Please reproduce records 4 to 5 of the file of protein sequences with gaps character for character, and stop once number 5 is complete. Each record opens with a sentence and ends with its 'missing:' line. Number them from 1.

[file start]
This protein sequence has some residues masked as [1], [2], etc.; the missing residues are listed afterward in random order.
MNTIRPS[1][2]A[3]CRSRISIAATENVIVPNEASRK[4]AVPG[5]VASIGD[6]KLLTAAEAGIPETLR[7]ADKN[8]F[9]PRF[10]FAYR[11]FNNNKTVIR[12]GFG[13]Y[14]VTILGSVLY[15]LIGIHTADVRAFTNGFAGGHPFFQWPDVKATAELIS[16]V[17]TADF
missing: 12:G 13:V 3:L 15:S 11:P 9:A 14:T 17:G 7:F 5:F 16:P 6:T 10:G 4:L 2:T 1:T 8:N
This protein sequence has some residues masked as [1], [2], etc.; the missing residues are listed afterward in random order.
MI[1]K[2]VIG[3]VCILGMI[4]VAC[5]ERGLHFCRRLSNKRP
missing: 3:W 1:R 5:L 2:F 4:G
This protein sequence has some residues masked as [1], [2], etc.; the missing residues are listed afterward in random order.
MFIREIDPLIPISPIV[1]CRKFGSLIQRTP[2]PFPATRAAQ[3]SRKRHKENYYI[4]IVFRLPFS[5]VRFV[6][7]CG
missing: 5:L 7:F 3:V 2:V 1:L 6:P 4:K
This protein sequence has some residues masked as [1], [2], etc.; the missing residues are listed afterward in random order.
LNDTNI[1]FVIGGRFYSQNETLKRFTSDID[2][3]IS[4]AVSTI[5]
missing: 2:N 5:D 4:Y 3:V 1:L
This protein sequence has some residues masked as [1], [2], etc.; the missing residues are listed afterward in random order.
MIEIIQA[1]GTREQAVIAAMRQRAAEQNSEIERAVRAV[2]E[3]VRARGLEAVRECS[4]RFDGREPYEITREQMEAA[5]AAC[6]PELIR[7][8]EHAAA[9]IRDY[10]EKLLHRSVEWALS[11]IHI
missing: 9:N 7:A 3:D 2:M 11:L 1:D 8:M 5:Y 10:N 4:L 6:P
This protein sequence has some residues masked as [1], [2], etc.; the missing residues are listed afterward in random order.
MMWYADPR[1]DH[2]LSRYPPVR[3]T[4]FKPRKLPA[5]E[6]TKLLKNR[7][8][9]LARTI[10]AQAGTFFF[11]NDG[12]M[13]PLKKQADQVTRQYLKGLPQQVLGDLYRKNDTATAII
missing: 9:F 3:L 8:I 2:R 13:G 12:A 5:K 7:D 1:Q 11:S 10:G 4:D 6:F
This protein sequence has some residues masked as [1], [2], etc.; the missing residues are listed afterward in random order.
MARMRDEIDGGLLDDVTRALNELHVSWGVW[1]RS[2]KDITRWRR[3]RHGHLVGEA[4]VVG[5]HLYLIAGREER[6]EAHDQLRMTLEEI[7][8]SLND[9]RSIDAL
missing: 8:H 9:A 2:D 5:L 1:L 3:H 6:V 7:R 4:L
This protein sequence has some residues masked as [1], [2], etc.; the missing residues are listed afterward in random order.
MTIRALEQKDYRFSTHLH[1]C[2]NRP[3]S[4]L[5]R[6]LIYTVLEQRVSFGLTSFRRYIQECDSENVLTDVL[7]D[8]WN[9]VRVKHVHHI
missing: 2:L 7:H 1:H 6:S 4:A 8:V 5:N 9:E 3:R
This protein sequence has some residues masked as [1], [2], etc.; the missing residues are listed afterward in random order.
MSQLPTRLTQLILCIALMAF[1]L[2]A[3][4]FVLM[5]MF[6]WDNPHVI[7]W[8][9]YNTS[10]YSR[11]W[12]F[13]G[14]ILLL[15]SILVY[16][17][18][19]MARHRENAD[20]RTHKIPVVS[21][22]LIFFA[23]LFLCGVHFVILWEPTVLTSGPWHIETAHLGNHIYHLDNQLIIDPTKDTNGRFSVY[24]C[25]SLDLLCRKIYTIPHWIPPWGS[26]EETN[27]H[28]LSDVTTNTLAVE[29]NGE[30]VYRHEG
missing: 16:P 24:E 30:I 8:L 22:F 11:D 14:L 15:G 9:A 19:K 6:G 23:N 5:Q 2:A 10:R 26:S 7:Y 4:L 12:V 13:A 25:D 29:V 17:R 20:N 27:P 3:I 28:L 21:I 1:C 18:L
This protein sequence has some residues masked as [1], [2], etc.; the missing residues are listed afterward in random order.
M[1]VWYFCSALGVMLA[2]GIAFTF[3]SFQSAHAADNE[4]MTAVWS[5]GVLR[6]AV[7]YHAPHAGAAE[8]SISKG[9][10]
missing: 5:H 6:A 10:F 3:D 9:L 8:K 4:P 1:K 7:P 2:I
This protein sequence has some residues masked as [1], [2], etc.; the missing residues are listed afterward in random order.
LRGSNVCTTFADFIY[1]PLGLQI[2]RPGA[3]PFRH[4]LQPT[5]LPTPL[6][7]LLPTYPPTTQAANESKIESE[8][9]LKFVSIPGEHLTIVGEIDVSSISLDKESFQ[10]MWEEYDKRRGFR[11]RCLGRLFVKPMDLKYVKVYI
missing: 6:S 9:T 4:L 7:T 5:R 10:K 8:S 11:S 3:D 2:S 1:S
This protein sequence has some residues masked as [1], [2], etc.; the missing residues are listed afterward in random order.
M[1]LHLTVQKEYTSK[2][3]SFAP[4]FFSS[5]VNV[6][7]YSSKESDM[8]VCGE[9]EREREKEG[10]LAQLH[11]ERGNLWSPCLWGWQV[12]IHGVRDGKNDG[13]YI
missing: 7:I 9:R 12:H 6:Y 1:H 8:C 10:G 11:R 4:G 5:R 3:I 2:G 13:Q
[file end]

This protein sequence has some residues masked as [1], [2], etc.; the missing residues are listed afterward in random order.
LNDTNI[1]FVIGGRFYSQNETLKRFTSDID[2][3]IS[4]AVSTI[5]
missing: 2:N 5:D 4:Y 3:V 1:L
This protein sequence has some residues masked as [1], [2], etc.; the missing residues are listed afterward in random order.
MIEIIQA[1]GTREQAVIAAMRQRAAEQNSEIERAVRAV[2]E[3]VRARGLEAVRECS[4]RFDGREPYEITREQMEAA[5]AAC[6]PELIR[7][8]EHAAA[9]IRDY[10]EKLLHRSVEWALS[11]IHI
missing: 9:N 7:A 3:D 2:M 11:L 1:D 8:M 5:Y 10:N 4:L 6:P